Archivist will need to be more active in ensuring that contextual information is linked to digitized materials. Archives themselves will have to strengthen their ability to present context for their digital resources. They will also have to take an active role to educate users and other information publishers on how archives work, and on why contextual connections are so important to ensuring the credibility of digital works. Traditional archival theory is well positioned to address these authenticity questions. Archives must be more active in applying archival theory to digitization practice as digital documents pose several significant challenges to archives. However, a clear understanding and application of theory will ensure that archives continue to convey context and communicate its importance to an ever-increasing audience for archival materials.
This article was developed from a paper presentation posted to “Making History Online,” an online conference of the American Association for History and Computing held 24-28 April 2006.
1. Lilly Koltun. 1999. “The Promise and Threat of Digital Options in an Archival Age.” Archivaria 47 (Spring): 134-35.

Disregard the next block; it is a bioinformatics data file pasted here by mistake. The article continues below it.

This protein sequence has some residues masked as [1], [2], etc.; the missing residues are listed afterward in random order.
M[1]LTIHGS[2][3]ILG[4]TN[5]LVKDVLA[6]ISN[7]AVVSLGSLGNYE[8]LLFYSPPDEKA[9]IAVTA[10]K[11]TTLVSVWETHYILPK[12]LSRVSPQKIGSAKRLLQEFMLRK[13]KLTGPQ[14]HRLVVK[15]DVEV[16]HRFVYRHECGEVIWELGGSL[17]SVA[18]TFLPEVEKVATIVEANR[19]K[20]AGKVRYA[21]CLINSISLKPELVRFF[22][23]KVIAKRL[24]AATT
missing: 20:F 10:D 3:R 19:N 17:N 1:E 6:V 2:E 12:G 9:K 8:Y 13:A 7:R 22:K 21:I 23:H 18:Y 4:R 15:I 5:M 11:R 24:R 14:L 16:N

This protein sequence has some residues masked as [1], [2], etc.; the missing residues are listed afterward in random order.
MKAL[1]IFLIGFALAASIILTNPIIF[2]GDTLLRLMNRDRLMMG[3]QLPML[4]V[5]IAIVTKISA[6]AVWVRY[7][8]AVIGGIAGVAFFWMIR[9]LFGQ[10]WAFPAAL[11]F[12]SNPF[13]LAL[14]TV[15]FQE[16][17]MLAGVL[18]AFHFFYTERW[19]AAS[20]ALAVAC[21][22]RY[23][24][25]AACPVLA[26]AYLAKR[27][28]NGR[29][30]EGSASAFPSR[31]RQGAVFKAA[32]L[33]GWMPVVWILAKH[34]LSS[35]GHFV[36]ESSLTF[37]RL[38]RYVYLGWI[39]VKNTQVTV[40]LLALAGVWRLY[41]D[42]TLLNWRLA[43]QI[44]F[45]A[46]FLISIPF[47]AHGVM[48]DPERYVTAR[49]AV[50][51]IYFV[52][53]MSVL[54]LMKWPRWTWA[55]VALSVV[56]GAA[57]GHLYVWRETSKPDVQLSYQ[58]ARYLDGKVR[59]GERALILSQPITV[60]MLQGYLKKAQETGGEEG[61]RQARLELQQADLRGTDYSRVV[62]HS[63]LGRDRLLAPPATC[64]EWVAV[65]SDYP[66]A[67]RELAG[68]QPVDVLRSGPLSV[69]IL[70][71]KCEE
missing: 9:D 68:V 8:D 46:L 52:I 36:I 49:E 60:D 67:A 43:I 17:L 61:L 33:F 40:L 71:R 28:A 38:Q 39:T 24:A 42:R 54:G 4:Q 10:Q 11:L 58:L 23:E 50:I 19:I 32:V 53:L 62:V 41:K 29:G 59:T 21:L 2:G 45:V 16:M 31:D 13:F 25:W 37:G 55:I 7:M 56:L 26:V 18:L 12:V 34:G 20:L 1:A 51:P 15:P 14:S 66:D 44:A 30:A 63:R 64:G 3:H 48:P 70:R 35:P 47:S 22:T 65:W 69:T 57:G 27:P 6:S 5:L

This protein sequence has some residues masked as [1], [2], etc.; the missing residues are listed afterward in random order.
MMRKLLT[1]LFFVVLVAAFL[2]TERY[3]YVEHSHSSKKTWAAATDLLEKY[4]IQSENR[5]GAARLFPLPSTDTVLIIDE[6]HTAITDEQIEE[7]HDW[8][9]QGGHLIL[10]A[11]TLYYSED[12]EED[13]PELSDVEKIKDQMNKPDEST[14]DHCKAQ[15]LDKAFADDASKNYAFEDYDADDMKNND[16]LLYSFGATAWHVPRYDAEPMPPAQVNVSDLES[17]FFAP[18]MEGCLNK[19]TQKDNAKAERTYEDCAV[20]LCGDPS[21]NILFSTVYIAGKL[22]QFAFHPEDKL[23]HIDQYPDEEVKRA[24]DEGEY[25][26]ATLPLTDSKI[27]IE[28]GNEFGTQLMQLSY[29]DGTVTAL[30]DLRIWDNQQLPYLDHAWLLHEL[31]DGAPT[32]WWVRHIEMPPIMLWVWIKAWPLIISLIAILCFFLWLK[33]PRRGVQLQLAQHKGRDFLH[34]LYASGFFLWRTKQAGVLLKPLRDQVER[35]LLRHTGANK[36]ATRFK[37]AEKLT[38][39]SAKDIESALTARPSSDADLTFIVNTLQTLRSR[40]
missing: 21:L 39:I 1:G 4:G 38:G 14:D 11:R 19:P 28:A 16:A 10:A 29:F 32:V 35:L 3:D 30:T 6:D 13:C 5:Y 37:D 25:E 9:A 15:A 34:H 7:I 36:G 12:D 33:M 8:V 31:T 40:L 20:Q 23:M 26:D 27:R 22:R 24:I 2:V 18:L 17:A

2. James O’Donnell. 1998. Avatars of the Word: From Papyrus to Cyberspace. Cambridge, MA: Harvard University Press.
3. A. J. P. Taylor. 1954. The Struggle for Mastery in Europe, 1848-1918. Oxford: Clarendon Press, pp. 569-70.
4. Terry Cook. 1997. “What is Past is Prologue: A History of Archival Ideas Since 1898, and the Future Paradigm Shift.” Archivaria 43 (Spring): 17-63 for a detailed discussion of 20th century archival thinking.
5. Koltun, p. 115.
6. Ibid., p. 118.
7. Ibid., pp. 126-27.
8. Ibid., p. 126.
9. David Bearman and Jennifer Trant. 1998. “Authenticity of Digital Resources: Towards a Statement of Requirements in the Research Process.” D-Lib Magazine 4(6); URL: http://www.dlib.org/dlib/june98/06bearman.html
11. Elsie Freeman. 1984. “In the Eye of the Beholder: Archives Administration from the User’s Point of View.” American Archivist 47(2): 111-23.
13. H. Thomas Hickerson. 2001. “Ten Challenges for the Archival Profession.” American Archivist 64(Spring/Summer): 11.
15. The findings of this study are available in Karen Collins. 1998. “Providing Subject Access to Images: A Study of User Queries.” American Archivist 61(Spring): 45-52.
16. Hickerson, p. 11.
17. Bryan Ganaway, Review of Dust: The Archive and Cultural History by Carolyn Steedman, H-German (July 2003). URL: http://www.h-net.msu.edu/reviews/
18. Carolyn Steedman. 2001. Dust: The Archive and Cultural History. New Brunswick, NJ: Rutgers University Press, p. 146.
20. Steedman, p. 69.
21. Leon J. Stout. 2002. “Reimagining Archives: Two Tales for the Information Age.” American Archivist 65(Spring/Summer): 10-11.
22. Ibid., p. 13.
23. Ibid., p. 14.
25. Ibid., p. 15.